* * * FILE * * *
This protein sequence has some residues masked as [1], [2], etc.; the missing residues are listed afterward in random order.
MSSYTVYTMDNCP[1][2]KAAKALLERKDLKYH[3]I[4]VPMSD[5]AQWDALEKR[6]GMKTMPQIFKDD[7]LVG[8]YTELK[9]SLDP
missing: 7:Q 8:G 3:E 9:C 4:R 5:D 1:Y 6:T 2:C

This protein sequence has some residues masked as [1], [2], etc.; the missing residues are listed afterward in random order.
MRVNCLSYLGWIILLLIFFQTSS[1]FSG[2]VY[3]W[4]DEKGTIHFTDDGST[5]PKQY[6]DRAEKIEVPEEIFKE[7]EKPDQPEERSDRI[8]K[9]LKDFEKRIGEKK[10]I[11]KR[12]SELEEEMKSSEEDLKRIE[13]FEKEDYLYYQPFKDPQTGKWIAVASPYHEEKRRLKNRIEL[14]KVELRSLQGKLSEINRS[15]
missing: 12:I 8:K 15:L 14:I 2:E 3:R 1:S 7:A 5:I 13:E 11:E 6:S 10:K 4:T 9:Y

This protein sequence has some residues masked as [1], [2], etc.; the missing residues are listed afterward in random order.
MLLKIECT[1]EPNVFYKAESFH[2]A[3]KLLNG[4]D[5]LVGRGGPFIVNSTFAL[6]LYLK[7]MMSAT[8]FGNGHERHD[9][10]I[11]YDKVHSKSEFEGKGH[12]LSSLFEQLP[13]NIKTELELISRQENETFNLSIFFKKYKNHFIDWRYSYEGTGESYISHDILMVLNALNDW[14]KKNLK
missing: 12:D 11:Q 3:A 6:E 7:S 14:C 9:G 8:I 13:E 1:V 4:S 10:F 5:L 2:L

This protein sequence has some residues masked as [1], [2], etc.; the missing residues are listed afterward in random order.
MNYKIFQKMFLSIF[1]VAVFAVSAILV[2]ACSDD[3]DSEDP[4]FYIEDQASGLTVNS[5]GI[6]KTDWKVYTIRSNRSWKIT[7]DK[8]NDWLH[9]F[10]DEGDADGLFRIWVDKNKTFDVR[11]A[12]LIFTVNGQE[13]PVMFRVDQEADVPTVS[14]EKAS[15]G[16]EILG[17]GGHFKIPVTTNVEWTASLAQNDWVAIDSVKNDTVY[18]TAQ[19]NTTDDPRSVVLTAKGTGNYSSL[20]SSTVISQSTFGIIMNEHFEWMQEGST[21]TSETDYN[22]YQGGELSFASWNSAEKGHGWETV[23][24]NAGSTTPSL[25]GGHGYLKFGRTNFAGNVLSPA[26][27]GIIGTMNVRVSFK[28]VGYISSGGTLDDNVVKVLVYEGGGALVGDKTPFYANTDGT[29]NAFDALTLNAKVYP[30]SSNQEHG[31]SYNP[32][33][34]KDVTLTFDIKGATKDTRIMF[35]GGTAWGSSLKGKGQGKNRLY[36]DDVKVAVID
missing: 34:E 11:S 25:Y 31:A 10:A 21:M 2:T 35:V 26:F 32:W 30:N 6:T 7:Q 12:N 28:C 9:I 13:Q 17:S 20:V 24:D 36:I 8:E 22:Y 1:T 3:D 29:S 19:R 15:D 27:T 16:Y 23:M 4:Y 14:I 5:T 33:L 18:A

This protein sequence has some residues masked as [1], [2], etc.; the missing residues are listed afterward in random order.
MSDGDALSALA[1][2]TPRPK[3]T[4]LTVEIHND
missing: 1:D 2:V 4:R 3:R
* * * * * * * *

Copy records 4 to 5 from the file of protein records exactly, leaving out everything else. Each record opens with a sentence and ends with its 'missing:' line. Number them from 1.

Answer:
This protein sequence has some residues masked as [1], [2], etc.; the missing residues are listed afterward in random order.
MNYKIFQKMFLSIF[1]VAVFAVSAILV[2]ACSDD[3]DSEDP[4]FYIEDQASGLTVNS[5]GI[6]KTDWKVYTIRSNRSWKIT[7]DK[8]NDWLH[9]F[10]DEGDADGLFRIWVDKNKTFDVR[11]A[12]LIFTVNGQE[13]PVMFRVDQEADVPTVS[14]EKAS[15]G[16]EILG[17]GGHFKIPVTTNVEWTASLAQNDWVAIDSVKNDTVY[18]TAQ[19]NTTDDPRSVVLTAKGTGNYSSL[20]SSTVISQSTFGIIMNEHFEWMQEGST[21]TSETDYN[22]YQGGELSFASWNSAEKGHGWETV[23][24]NAGSTTPSL[25]GGHGYLKFGRTNFAGNVLSPA[26][27]GIIGTMNVRVSFK[28]VGYISSGGTLDDNVVKVLVYEGGGALVGDKTPFYANTDGT[29]NAFDALTLNAKVYP[30]SSNQEHG[31]SYNP[32][33][34]KDVTLTFDIKGATKDTRIMF[35]GGTAWGSSLKGKGQGKNRLY[36]DDVKVAVID
missing: 34:E 11:S 25:Y 31:A 10:A 21:M 2:T 35:V 26:F 32:W 30:N 6:T 7:Q 12:N 28:C 9:I 13:Q 17:S 20:V 24:D 36:I 8:E 22:Y 1:T 3:D 29:S 19:R 15:D 27:T 16:Y 23:M 4:Y 14:I 5:T 33:L 18:A

This protein sequence has some residues masked as [1], [2], etc.; the missing residues are listed afterward in random order.
MSDGDALSALA[1][2]TPRPK[3]T[4]LTVEIHND
missing: 1:D 2:V 4:R 3:R